NASCAR Indefinitely Suspends Driver Kyle Larson for Using Racial Slur During Virtual Race

NASCAR has indefinitely suspended driver Kyle Larson after he used a racial slur during an "iRacing" virtual race on Sunday. He appeared to lose communication with his spotter during the event, which was not part of the Pro Series Invitational. "You can't hear me?" Larson asked prior to using the N-word.

"NASCAR has made diversity and inclusion a priority and will not tolerate the type of language used by Kyle Larson during Sunday's iRacing event," the organization said in a statement. "Our member guidelines are clear in this regard, and we will enforce these guidelines to maintain an inclusive environment for our entire industry and fan base." NASCAR had originally released a statement acknowledging awareness of Larson's language and said that more information was being gathered. Shortly thereafter, the organization officially announced the indefinite suspension.

"We are extremely disappointed by what Kyle said last night during an iRacing Event. The words that he chose to use are offensive and unacceptable," Chip Ganassi Racing said in a statement. "As of this moment, we are suspending Kyle without pay while we work through this situation with all appropriate parties."

The 27-year-old Larson was in the final season of his contract with Ganassi Racing and was expected to be a top free agent. He was seventh in the points standings prior to the season's postponement due to the COVID-19 outbreak. Larson has accumulated six career Cup wins and finished a career-best sixth in the standings in the 2019 season.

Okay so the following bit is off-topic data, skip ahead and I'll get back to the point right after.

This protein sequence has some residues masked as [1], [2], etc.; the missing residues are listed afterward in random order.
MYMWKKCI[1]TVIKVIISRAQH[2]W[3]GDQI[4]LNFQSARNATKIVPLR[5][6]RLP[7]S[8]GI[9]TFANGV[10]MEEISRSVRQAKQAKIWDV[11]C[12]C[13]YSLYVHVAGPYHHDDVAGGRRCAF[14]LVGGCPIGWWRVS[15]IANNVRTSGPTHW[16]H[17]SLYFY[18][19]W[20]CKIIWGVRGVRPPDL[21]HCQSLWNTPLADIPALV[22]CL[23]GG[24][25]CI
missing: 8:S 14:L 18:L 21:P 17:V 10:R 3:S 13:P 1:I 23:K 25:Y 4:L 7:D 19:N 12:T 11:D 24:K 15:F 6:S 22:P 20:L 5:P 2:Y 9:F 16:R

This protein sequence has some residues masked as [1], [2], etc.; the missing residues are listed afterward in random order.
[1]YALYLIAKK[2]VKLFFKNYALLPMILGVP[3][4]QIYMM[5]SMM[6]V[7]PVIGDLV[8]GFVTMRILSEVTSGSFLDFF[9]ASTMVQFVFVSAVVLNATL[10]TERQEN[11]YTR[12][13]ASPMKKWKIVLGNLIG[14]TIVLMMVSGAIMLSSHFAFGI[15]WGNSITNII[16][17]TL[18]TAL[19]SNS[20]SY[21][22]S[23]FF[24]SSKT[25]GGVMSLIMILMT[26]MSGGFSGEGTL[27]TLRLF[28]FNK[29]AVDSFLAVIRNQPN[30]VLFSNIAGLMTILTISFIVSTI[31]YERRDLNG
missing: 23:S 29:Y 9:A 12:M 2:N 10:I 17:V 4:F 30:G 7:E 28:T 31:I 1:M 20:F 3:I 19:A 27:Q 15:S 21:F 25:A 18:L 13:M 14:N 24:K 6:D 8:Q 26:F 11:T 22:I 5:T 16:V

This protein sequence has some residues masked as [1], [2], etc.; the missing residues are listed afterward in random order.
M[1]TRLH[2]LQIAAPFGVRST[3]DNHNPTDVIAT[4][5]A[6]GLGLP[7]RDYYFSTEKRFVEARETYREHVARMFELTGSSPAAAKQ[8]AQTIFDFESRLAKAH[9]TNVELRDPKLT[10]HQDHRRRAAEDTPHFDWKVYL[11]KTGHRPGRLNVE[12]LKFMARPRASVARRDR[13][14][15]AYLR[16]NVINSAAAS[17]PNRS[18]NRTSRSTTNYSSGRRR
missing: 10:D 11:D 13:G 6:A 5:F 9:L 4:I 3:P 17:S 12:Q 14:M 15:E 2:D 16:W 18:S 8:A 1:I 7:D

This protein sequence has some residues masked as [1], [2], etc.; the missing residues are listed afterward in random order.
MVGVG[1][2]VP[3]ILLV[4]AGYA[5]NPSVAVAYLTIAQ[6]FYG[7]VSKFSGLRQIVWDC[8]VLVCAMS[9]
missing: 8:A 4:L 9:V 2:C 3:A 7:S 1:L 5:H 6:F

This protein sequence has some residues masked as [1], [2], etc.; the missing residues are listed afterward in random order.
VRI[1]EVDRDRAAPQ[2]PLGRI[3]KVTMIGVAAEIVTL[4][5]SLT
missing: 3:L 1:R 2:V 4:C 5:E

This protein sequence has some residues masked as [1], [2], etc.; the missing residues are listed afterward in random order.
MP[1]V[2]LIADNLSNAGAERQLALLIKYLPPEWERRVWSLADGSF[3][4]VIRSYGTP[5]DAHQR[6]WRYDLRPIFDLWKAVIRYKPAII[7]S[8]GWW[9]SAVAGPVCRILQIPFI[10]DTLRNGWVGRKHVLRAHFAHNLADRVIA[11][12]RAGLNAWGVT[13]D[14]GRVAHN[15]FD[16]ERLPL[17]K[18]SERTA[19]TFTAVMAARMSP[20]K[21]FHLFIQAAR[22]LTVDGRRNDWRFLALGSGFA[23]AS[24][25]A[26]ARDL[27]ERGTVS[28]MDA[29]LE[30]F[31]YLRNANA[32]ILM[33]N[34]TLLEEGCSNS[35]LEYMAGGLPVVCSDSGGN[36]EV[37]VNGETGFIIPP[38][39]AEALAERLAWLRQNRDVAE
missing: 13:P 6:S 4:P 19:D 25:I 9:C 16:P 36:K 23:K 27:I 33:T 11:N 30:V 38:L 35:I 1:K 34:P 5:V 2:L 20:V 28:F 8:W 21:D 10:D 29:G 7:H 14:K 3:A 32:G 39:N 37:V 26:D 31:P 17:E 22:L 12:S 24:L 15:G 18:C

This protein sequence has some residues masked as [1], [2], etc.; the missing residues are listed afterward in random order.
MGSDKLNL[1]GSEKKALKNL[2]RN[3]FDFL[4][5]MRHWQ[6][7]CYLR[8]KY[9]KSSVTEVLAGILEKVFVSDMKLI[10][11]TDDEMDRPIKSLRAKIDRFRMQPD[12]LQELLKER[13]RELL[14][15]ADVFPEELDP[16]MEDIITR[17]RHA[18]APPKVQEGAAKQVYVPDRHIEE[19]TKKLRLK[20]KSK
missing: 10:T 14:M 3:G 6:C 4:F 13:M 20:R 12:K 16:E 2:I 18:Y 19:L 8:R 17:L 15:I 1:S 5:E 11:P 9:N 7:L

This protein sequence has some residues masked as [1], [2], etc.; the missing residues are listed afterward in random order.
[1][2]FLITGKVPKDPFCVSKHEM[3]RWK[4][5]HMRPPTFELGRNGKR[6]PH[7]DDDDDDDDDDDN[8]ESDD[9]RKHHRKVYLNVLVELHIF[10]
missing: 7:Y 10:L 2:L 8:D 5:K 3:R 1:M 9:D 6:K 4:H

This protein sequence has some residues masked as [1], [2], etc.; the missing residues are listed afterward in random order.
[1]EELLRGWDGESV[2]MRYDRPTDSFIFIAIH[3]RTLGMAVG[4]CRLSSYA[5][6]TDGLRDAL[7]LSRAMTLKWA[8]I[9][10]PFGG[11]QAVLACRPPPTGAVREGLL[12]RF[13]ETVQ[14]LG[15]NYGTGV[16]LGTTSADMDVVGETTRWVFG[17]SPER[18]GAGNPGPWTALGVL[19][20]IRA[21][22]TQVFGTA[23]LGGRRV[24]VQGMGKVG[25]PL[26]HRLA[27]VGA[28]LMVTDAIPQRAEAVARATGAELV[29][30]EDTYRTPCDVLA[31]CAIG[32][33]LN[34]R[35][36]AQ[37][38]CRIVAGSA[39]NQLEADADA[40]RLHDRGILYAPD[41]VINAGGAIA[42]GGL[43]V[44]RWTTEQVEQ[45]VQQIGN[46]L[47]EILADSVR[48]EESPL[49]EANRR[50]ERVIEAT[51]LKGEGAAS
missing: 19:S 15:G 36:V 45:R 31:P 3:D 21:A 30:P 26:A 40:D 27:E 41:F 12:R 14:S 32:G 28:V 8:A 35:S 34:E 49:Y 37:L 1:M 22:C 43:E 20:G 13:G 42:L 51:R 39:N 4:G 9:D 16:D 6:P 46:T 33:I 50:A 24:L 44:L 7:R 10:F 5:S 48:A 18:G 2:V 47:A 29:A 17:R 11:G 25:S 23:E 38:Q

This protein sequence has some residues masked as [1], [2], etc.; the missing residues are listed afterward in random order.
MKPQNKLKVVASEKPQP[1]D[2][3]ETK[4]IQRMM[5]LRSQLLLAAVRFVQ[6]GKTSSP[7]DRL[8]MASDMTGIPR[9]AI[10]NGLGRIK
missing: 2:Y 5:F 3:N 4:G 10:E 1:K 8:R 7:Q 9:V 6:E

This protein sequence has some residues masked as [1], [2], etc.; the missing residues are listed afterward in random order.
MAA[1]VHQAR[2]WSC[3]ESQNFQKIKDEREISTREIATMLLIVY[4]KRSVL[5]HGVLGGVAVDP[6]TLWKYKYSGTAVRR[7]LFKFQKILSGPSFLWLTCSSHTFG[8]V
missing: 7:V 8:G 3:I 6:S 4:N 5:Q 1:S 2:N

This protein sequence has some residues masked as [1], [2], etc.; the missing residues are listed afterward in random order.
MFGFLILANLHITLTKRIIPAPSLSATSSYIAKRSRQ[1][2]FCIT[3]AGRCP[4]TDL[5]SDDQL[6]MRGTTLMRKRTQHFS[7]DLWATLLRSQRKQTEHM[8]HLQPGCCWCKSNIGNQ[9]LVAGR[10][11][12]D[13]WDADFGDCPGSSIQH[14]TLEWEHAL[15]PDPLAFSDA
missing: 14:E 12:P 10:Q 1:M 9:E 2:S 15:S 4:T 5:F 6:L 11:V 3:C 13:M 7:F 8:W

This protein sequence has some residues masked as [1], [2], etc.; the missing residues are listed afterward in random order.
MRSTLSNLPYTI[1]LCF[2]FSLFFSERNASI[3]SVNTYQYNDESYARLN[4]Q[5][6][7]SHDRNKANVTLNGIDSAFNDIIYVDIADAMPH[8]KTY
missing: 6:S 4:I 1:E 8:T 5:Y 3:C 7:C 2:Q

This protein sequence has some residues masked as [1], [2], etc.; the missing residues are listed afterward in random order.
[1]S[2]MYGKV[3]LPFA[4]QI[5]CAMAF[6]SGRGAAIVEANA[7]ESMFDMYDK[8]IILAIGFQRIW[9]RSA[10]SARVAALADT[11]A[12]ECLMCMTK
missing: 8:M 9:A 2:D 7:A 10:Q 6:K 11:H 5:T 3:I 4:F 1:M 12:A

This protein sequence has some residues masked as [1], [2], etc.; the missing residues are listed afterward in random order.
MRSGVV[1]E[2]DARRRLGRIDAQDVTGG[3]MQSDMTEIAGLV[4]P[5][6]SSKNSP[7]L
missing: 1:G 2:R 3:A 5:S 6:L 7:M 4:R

Following Larson using the slur during the discussion, several fellow drivers reacted in the chat. "Kyle, you're talking to everyone, bud," one said. Another confirmed that they had heard the slur. An unidentified person also said, "don't say anything" in reference to the slur.

Larson later released a statement on Monday morning, apologizing for his use of the word. He said that he had made a mistake and that there was no excuse for what he said. Larson also said that he was not raised this way and the damage is "unrepairable."


Per ESPN, Larson is half-Japanese. His grandparents spent time in an internment camp in California during World War II. Larson started in short-track racing but moved into NASCAR through its "Drive for Diversity" program. Larson is currently the only driver of Japanese descent to win a major NASCAR race.

NASCAR previously suspended Xfinity Series driver Jeremy Clements in 2013 for using the same word while speaking to a reporter. Clements said that this term was used during an unrecorded discussion about racing with an MTV reporter. He was later reinstated after completing a sensitivity training course and still competes.